Comment 190 for bug 332945

@Matthew (MPT):

Matthew, I'd like to highlight some of the things you've written about user-interface design that directly inform this controversy:

You wrote above:

> Brian, whether an automatically-opening window is
> from a newly-running application or an already-running
> application is, ideally, an implementation detail.

It surprises me that anyone with experience or training in user-interface design would write that. The first is a distraction away from one's current intention, and the second is an assist in accomplishing one's current intention. In terms of the user's subjective experience they're opposites. The difference is so great that, far from being 'an implementation detail', as you put it, this surely needs to be a *policy* matter.

Consonant with the belief you assert above, you say at,

(Matthew writes:)

> ... even with optimally usable software you'll still need
> a help function. Just-in-time proactive advice would work
> better than passive help, and that's true for all kinds of
> help, not just security. (“Using a table works better than
> lining up text with spaces. To make a table, choose 'Table'
> from the 'Insert' menu.” )

'Just-in-time proactive advice' is a good thing? Was there *anyone* who didn't disable that annoying-as-hell “proactive” talking paper-clip help feature that was included in Word a few years back? And are there more than three people that can type who don't find the autosuggest word-completion 'feature' many word-processing programs employ distracting and annoying?

I bring up the reference to point out that your user-interface design philosophy favors lots of active intervention that I think belongs more appropriately in a user-initiated interactive tutorial. You just don't seem to understand how much users hate being distracted from their work, how greatly we resent having our attention forcibly and repeatedly re-directed by programmers.

Further, you referred me to where you,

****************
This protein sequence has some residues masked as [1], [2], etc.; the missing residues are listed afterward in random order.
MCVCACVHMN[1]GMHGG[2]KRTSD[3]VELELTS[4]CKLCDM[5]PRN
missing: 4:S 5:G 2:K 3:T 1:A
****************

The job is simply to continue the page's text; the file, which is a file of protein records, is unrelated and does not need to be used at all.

( Matthew wrote: )

> If your hard disk starts to fail, the system needs ...
> If someone is trying to call you over IM, the system needs ...
> If you're on the Internet and there's a software update to fix a
> security vulnerability, the system needs ...
> If three months ago you set a calendar alarm for today, the system needs ...

I imagine you might dismiss what I'm about to say as a nicety of semantics, but it's relevant here to observe that 'the system' does not 'need' anything at all. Software and hardware don't have needs; *people* have needs. ( But I think the term 'wants' would be more helpful than 'needs' here. )

Your statement about what should happen when there's a software update available, then, comes down to two things:

(1) What the person who wrote the “listening for updates” program wants, and
(2) What the user wants.

And that, in my opinion, is the root of the conflict over this issue.

I wrote earlier that developers should at least include a 'Don't show this message again' check box in the window you want to initiate when updates are available, and that if the user checks that box, the system should then employ the Hardy/Intrepid update behavior. In reply, you,

Matthew wrote:

> Providing the ability to turn them off would imply
> either that they weren't necessary in the first place,
> or that there was a different but similarly effective
> way to present them. If we thought either of those
> things were true, we wouldn't be doing this in the
> first place.

That's entirely consonant with your distaste for programmers who 'placate people with options', as you put it at But your statement above does make the core issue clear, doesn't it? If we remember that people have wants and computers don't, the issue of whether to include such a check box comes down to whose wants are going to be honored here, re the disposition of the user's attention, yours or those of the user?

More emphatically, the fundamental question is:

  >>> Who has veto rights over how the user's attention is directed? <<<

Matthew, you clearly think *you* should. We users think *we* should: they're our computers and, more to the point, it's our attention.

It's as if someone who frequently interrupts you wanted to remove the door to your office so you can't close it against him because he's sure he knows better than you do what you need to do or listen to. You're using software to tell users, “I'm going to repeatedly force you to listen to me for your own good, regardless of your opinion as to the importance of what I have to say.”

It really disappoints me that Canonical staff seem incapable of understanding why that makes so many people angry.